I will begin with a question that I leave for you to mull over: why have you decided to go to college/grad school? Was it just always assumed you would? Is there parental and family pressure to do so? Did you ever consider taking a year or two off after high school (or college) to work and fall in love and begin to figure out some of the things we all had to figure out at your age? Do you have any idea what you're interested in, or what areas of study you might like to explore? Are you excited about the next step? Do you expect this to be different from high school? Do you view your professors as resources, and do you view your education as a dialogue with books you read, professors who teach, and classmates who participate? Are you looking to be "disrupted," in the best sense? Are you wanting to have your world view challenged, and your knowledge expanded? Are you more interested in learning, and discovering the strengths and weaknesses in your abilities (weaknesses that you can then strengthen), than focusing on your final grade? Does it matter more to you that a course changed your life than it landed you another A+ for that 4.5 inflated g.p.a.?
If you have answered yes, then you are one of the students I would like to clone. But fewer and fewer students are like you and, to be honest, I'm hardly the only talking about this. Even among colleagues across the nation, and those who work closely with students (advisors, staff, etc.), there is one word that pops up over and over to describe many of the interactions with students: "ENTITLEMENT."
So what has gone so wrong?
We could talk about a shift within higher ed institutions themselves so that they more closely resemble corporations: branding, education as a commodity, students as consumers, etc. Institutions are spending money refurbishing dorms to include saunas, swimming pools, and other amenities that many students have come to expect. An atmosphere has developed that sends the message that if students pay tuition they deserve to get good grades, regardless of performance or progress. Professors, once respected as educators, are now simply instruments to good grades.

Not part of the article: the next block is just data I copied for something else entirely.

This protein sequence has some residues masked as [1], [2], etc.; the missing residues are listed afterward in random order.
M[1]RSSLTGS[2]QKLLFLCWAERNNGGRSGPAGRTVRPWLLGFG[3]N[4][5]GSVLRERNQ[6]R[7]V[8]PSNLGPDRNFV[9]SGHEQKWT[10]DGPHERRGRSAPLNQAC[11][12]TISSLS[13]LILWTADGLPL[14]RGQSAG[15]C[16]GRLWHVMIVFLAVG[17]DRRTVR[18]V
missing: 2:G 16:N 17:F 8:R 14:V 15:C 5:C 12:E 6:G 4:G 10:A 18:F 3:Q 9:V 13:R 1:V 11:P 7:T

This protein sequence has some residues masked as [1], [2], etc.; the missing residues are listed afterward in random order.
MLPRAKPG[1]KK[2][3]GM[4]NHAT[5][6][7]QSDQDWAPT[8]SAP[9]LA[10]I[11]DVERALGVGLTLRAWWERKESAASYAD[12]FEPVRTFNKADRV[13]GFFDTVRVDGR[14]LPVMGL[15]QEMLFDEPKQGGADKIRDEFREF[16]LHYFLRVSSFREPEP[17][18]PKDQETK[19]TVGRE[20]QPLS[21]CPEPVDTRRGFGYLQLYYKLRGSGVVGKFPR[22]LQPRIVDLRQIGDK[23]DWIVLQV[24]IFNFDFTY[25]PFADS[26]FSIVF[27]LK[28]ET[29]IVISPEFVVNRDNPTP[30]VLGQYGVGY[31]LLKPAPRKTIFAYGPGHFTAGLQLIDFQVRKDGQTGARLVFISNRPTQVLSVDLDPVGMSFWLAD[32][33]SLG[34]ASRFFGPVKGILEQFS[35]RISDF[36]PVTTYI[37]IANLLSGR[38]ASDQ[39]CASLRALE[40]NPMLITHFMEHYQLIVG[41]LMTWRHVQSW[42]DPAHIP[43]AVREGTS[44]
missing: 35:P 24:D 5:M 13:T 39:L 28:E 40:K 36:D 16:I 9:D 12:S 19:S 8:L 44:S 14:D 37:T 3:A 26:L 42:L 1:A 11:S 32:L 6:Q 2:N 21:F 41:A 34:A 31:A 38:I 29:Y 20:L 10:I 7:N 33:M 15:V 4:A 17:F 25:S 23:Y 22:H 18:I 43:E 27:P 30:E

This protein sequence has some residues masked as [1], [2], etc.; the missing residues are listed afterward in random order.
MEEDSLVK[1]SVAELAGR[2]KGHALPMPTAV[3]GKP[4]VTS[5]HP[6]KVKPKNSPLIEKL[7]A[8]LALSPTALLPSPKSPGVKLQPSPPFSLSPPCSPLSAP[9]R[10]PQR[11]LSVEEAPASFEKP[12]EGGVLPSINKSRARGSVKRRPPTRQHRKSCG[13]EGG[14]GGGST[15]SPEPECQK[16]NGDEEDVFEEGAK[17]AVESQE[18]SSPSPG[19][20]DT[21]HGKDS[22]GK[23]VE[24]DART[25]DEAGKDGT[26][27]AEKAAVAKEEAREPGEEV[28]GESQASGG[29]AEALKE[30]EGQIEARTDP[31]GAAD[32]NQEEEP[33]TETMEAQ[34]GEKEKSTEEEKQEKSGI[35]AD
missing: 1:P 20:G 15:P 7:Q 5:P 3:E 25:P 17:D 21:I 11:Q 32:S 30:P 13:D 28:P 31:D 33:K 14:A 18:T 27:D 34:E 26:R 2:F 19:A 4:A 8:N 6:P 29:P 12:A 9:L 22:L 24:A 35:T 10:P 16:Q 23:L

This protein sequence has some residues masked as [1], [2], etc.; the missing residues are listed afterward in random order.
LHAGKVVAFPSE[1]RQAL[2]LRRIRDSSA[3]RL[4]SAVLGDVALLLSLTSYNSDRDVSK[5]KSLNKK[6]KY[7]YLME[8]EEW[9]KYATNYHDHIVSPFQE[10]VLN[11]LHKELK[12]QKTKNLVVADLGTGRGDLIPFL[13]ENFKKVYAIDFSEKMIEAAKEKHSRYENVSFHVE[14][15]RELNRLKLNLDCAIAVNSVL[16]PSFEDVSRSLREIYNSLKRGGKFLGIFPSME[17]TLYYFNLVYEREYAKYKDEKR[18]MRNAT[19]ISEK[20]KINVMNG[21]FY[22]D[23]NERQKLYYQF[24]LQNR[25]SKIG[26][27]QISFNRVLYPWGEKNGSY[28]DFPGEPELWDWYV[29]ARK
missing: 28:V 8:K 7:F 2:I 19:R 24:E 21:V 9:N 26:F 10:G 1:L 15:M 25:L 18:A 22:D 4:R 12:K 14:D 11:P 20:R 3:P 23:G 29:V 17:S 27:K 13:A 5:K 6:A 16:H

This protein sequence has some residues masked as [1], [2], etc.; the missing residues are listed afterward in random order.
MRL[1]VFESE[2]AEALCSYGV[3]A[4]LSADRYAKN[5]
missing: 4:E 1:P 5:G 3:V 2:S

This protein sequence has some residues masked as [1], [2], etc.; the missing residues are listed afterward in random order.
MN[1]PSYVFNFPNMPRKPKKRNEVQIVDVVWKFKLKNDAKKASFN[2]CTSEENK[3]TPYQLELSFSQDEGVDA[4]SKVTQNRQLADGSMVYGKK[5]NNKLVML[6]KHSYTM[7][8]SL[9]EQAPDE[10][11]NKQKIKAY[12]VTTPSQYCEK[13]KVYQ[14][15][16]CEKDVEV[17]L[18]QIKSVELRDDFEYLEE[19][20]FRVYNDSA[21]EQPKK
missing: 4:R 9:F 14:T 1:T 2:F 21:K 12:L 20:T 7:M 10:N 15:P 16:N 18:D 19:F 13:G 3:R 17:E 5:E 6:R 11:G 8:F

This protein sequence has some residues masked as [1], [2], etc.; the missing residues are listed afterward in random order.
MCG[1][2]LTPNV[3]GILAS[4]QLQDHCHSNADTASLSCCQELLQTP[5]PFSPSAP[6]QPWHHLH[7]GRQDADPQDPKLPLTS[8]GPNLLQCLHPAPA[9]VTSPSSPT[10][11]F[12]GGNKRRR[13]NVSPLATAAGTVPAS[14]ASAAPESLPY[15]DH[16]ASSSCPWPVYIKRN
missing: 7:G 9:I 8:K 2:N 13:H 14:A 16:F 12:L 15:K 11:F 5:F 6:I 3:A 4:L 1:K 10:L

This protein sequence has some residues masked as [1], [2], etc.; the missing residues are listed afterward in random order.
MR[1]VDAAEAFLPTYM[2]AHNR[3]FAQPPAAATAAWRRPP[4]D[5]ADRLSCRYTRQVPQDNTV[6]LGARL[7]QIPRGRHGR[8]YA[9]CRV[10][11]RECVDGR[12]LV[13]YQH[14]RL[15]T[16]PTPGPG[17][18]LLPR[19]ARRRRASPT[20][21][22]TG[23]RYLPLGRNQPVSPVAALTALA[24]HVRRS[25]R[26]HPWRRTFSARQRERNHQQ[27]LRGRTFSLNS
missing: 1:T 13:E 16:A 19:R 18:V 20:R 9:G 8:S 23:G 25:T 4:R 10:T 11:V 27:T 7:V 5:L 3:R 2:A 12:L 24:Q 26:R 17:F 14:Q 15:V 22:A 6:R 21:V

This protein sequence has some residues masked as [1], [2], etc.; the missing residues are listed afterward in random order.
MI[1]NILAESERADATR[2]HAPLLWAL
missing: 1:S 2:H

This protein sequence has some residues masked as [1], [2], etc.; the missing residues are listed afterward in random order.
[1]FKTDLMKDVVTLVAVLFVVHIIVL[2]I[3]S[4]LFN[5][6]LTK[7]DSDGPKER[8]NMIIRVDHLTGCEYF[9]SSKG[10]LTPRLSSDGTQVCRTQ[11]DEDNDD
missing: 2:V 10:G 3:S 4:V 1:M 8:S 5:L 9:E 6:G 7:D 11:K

So, before I go on, let me tell you why I'm here. I love to teach. Or at least I used to. I'm not so sure any more. Each semester, though, I begin with a fresh and optimistic outlook, having spent a great deal of time and thought in planning for each of you. Over the years I've had some amazing students, students who make me want to work hard for them, students who engage with the material and their peers, and me, and from whom I also learn.
Like many of my colleagues, I get excited about the different courses I teach, and imagine sharing my passion for the material with you in a journey we take together as fellow travelers, adding to one another's experience. In the best situation, we are all learning---me, included. I develop syllabi that explain the course goals and list the materials you will need and the books and readings we will be discussing, and I lay out the schedule for the semester so that you can plan ahead, and know what to expect. I also schedule office hours each week to make myself available personally to teach of you for anything you need over the course of the semester. I also offer alternate times by appointment for those of you who work or have class conflicts. My email address and office location are prominently displayed on the syllabus, so that you know how to find me.